My Latest Work

Montgomery & Selma, Alabama

During our winter road trip Holly and I toured the Legacy Museum and the National Memorial for Peace & Justice in Montgomery as well as the Edmund Pettus Bridge in Selma. We were deeply touch with an almost overwhelming sorrow but we were glad that we took the time to visit these areas. It is a part of our history that we need to share and we wish that everyone in our country would consider taking this tour.


The day that we visited the National Memorial for Peace and Justice was cloudy and overcast. It was very fitting for the way we were feeling. This is a place that everyone should take the time to visit but be aware that the sadness can be overwhelming.

A Striking Sculpture

I was told that I could take photographs while touring the National Memorial for Peace and Justice as long as my work was tastefully done. This scene just struck me deeply. In the background you can see the hanging representation for each of the counties in each of the states listing the names of each individual. This sculpture is titled is a monument to the transatlantic slave trade and the artist is Kwame Akoto-Bamfo.


I was full of deep, dark sorrow while touring the National Memorial for Peace and Justice but what struck me and saddened me most was the listings of Unknown.

Hard Times

This is another sculpture from the memorial in Montgomery.


The National Memorial for Peace and Justice, Montgomery, Alabama. "Thousands of African Americans are Unknown Victims of Racial Terror Lynchings Whose Deaths Cannot be Documented, Many Whose Names Will Never be Known. They are all Honored Here".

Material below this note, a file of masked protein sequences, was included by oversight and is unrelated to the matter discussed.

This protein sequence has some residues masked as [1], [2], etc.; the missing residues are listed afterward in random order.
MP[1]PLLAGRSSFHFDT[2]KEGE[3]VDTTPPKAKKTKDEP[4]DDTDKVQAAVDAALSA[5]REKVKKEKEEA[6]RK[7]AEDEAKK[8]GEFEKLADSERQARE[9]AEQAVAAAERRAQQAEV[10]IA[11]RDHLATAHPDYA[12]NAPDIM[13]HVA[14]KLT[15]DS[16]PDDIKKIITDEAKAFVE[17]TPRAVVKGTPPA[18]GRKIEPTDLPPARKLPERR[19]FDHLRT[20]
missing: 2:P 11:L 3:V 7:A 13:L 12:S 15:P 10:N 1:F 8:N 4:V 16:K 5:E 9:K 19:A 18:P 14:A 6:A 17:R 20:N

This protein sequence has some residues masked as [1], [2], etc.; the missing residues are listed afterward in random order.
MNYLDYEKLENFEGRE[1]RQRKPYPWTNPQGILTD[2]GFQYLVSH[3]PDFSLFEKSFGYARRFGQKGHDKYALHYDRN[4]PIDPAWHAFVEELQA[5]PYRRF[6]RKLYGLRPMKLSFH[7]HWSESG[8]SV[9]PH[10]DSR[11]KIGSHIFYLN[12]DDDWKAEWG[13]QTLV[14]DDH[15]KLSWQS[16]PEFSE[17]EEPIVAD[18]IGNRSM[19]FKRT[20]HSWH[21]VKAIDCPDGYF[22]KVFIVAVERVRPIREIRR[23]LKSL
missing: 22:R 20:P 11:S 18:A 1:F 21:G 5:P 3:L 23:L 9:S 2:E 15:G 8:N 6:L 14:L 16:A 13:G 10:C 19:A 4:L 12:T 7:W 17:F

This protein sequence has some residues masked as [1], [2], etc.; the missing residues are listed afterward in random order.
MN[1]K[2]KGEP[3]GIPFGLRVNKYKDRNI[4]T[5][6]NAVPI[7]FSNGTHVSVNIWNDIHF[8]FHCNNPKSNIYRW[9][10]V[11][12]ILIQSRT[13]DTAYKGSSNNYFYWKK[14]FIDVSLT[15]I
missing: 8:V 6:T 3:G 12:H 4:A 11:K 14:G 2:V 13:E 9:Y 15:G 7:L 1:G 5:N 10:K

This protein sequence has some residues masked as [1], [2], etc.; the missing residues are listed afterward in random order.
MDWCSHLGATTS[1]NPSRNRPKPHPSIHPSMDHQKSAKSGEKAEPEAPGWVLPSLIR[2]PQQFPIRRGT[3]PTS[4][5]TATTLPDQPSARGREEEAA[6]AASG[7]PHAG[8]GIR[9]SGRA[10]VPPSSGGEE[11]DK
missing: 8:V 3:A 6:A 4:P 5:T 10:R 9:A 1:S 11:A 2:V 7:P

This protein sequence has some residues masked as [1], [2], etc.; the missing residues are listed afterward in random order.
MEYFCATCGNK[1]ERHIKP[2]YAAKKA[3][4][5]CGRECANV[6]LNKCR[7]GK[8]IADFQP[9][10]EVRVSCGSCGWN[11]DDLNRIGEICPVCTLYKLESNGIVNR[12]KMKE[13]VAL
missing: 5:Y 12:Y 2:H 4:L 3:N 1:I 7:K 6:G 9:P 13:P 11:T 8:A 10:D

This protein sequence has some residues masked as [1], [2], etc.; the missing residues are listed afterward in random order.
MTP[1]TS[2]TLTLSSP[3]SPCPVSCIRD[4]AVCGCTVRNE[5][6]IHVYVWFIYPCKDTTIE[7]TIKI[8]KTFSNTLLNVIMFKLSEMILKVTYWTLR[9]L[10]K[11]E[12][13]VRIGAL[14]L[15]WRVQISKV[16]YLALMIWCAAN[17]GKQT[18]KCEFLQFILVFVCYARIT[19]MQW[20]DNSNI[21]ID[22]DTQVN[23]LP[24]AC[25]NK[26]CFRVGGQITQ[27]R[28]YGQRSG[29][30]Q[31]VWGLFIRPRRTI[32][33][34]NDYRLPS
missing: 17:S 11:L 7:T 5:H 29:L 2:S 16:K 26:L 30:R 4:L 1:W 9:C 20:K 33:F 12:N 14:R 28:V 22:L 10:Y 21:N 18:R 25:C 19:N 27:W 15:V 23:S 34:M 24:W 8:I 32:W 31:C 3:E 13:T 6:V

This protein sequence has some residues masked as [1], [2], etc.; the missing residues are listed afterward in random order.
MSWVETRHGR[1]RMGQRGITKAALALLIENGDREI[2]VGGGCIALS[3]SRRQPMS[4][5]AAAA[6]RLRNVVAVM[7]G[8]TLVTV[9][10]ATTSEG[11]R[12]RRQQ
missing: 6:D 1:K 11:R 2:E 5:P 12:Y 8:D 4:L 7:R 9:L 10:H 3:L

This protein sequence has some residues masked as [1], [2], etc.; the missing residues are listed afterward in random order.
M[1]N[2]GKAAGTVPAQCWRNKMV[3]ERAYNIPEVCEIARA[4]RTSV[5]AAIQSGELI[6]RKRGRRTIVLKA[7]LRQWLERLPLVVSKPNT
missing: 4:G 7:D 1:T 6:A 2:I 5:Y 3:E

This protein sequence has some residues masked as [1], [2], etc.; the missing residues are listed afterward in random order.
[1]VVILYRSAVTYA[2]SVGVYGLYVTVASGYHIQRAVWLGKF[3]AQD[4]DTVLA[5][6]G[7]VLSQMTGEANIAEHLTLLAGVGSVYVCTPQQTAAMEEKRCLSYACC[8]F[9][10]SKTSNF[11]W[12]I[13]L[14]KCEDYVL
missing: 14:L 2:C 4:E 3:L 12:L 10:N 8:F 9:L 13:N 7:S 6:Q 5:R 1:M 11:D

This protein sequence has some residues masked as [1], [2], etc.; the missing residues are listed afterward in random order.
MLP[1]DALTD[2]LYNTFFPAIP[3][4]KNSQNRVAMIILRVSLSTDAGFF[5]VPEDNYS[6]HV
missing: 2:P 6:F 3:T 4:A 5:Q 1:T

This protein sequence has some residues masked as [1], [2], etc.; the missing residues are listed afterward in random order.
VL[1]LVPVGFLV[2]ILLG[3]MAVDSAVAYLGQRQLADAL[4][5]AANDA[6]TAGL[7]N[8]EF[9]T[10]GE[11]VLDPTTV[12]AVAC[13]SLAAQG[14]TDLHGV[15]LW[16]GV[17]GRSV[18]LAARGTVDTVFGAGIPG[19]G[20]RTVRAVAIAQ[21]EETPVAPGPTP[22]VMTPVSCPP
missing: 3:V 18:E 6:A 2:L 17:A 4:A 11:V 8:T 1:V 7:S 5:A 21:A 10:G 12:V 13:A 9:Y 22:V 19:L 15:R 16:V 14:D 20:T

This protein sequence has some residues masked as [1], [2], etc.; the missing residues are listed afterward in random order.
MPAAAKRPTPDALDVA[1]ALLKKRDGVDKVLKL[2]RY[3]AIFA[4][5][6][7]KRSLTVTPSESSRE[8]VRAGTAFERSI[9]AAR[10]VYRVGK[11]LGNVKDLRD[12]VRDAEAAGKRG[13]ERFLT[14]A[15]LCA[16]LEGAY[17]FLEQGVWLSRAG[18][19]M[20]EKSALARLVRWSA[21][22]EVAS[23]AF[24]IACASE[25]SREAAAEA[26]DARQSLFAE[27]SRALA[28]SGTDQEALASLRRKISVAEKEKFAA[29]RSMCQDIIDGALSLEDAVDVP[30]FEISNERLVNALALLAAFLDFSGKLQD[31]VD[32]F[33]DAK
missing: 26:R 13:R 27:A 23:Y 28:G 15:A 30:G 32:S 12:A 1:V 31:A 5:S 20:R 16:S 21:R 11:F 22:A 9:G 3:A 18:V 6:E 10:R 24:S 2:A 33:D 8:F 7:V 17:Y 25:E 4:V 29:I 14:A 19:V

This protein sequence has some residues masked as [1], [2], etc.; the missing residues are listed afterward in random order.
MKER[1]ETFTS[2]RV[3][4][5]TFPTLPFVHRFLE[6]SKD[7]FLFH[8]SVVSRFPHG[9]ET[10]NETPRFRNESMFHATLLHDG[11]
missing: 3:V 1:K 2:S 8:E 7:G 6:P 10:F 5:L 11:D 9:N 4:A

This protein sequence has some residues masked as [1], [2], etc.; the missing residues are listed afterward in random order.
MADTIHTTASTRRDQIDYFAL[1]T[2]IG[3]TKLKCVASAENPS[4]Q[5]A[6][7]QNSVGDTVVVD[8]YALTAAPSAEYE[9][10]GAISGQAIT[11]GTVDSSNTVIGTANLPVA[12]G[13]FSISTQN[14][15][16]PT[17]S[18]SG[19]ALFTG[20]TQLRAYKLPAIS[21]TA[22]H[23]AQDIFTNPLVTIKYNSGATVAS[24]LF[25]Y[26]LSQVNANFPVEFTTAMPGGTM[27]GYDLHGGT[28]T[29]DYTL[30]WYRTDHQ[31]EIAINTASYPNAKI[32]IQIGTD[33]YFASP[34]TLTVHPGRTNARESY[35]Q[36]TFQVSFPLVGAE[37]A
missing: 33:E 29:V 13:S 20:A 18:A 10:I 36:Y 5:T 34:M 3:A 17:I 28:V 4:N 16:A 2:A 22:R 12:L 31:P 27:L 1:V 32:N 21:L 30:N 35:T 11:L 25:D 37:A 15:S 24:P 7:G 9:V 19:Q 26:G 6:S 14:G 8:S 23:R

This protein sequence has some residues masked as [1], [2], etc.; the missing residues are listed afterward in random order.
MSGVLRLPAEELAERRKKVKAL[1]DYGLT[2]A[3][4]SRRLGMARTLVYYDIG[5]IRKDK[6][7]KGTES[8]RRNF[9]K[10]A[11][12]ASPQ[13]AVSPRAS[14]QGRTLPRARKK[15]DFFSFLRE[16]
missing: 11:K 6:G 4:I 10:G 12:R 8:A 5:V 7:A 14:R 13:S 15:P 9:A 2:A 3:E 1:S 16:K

So Many

This is just a small amount of the many, many sculptural representations (hanging steel rectangles, the size and shape of coffins) that document each person that was lynched in each of the individual counties in our country. It is an overwhelming sight to experience. More than 4075 documented lynchings of African Americans took place between 1877 and 1950, with most concentrated in 12 Southern states.

The National Memorial for Peace and Justice

This memorial includes a rectangular metal sculpture listing the names of those that had been hung in each individual county/state.

Over 4400

While touring the memorial we were told that there are over 4400 names represented.

Sacred Soil

There has been a very concerted effort to dig up a gallon jar's worth of soil at each of the lynchings sites that had taken place across our country with each jar listing the name(s) of those lynched at that particular site. This is one of many sets of shelves that are in both the National Memorial for Peace & Justice and the Legacy Museum. I was not allowed to take photographs in the Legacy Museum due to the restrictions that have been put in place. Fortunately they allow photography at the memorial.

Artwork From Selma

This is one of the many pieces of framed photography at the Selma Interpretive Center. It is a very striking and heartfelt collection of work.

Edmund Pettus Bridge

Selma Alabama. The site of Bloody Sunday, March 7, 1965. Holly and I wanted to hike the bridge while in town but it was raining heavily during our visit.

"Raise Up"

By Hank Willis Thomas. This sculpture represents the systemized police violence directed towards African American men.

Let's all Remember

At least that is my wish.